Social Class In A Doll's House

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Ibsen’s play A Doll 's House, written in 1879, examines the importance of social class and the expectations that follow. A Doll’s House tells the story of married couple, Torvald and Nora Helmer who strive to fulfill social expectation. However, the ending is known to be a shock for some, as roles reverse and Nora comes to realize that she has been mistreated like a doll throughout the whole marriage. Throughout A Dolls House by Henrik Ibsen, doll 's and the dolls house are symbolic of how Nora is a submissive wife controlled and dominated by Torvald, and both are repressed by societal standards.
Torvald exhibits patriarchy in his relationship with Nora as he calls her pet names and controls her eating. Nora’s demeanor is ditzy, carefree
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Torvald perpetuates aids to Nora’s doll-like personality, by calling her pet-names: “Come, come, my little skylark must not droop her wings” (Ibsen 5). Nora follows Torvald around in a submissive manner. Calling her “little skylark” and “little squirrel,” Torvald degrades her as both a woman and a human. The word “little” is also frequently used before the pet names to illustrate how Torvald does not see Nora as equal; rather, Nora is his property or possession, similarly to how a child looks after his or hers doll. Not only does Torvald call her pet names, but he also controls what she eats. Nora eats one or two macaroons before she hears Torvald in the other room and hastily puts them away. The stage directions states, “[Nora] puts the bag of macaroons into her pocket and wipes her mouth” (Ibsen 4). Nora is depicted as secretive as she hides the macaroons, demonstrating Torvalds superiority as he tells her what she can and can not do. Torvald explains, “Hasn’t Miss Sweet Tooth been breaking rules in town today?” Nora replies, “No; what makes you think that?” (Ibsen 7). Torvald questions Nora, as a father would, while Nora lies, like a child. Although, Nora and Torvald are married,…show more content…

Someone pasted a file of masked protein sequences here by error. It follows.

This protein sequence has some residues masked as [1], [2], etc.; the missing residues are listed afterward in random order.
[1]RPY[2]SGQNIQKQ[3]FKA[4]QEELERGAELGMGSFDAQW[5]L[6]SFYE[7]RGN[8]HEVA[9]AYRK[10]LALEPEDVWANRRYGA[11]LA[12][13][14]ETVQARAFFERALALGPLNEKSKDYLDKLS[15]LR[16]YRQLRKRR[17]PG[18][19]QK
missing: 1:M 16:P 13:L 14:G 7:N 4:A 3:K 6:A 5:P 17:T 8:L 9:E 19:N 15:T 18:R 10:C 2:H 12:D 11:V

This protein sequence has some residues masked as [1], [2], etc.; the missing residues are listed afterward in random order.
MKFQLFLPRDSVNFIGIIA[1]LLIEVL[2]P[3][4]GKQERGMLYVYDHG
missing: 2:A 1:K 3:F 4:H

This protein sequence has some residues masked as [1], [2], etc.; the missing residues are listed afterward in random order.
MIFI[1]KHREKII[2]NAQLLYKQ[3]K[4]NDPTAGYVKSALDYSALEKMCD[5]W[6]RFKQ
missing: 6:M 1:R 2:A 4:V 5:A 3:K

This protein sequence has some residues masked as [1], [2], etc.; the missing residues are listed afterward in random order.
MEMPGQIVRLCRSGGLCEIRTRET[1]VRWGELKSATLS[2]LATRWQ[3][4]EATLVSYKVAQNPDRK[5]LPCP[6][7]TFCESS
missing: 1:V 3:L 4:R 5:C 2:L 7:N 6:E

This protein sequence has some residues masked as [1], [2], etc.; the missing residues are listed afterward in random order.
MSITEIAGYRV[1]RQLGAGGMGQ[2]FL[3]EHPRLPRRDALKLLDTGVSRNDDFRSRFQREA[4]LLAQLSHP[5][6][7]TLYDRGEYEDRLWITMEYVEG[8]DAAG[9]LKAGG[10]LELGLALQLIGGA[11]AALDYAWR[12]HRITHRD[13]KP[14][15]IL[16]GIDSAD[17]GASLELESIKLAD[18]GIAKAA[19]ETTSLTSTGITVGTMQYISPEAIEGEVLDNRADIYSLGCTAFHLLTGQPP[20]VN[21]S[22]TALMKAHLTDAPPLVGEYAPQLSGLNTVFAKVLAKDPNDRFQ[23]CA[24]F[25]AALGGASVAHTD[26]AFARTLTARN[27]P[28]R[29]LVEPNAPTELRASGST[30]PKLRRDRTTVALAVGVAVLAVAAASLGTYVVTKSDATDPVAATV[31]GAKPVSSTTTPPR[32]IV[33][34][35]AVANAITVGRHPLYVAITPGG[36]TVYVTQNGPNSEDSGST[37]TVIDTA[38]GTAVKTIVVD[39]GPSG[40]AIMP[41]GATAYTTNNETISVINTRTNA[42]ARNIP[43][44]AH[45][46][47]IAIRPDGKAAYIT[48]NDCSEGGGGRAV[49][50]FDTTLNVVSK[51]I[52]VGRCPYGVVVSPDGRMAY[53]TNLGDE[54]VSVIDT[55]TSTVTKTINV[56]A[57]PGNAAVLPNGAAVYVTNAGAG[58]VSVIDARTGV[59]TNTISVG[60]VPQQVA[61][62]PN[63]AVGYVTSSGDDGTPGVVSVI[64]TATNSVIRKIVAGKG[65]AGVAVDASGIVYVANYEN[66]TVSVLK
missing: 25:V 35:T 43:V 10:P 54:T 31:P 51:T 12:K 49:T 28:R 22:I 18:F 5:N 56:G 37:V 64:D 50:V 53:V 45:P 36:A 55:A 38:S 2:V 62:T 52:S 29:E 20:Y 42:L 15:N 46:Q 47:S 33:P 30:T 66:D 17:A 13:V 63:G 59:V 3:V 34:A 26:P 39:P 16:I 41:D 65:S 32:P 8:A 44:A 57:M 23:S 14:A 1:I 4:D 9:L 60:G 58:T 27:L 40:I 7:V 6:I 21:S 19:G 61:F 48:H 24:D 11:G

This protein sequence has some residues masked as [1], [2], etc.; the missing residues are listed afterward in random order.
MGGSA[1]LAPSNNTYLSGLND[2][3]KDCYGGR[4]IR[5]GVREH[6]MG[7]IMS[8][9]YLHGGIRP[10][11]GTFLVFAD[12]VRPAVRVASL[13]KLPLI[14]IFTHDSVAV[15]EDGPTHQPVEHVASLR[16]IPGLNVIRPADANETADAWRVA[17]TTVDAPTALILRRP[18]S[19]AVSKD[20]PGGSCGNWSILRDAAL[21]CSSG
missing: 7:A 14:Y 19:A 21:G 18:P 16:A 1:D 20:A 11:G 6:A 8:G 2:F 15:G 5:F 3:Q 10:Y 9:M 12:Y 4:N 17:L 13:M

Torvald and Nora’s relationship and home can be compared to as a “doll house” because of its perfect characteristics, however it is quite the opposite, with its foundation based on lies and pretend happiness. The stage directions read “A room furnished comfortably and tastefully, but not extravagantly. At the back, a door to the right leads to the entrance-hall, another to the left leads to Helmer’s study. Near the window is a round table, arm-chairs and a small sofa. Engravings on the walls; a cabinet with china and other small objects; a small bookcase with well-bound books” (Ibsen 4). Similar to a dolls house, everything is neatly placed and rooms are divided into separate areas. Although, the house seems to be a perfect one, Nora and Torvald put on facades and appear as everything is normal between them. In fact, Nora continues to lie to Torvald for example, her forgery. Mrs Linde tries to get Krogstad to not reveal the letter to Helmer. Mrs Linde states: “Helmer must know all about it. This unhappy secret must be disclosed; they must have a couple understanding between them, which is impossible with all this concealment and falsehood going on,” (Ibsen 52). Mrs. Linde is well aware of Nora’s secret and the consequences that would follow if Torvald found out. When Torvald finds out about the letter, he is only worried about his reputation and his appearance. Torvald says, “From this moment happiness is not the question; all that concerns us it to save the remains, the
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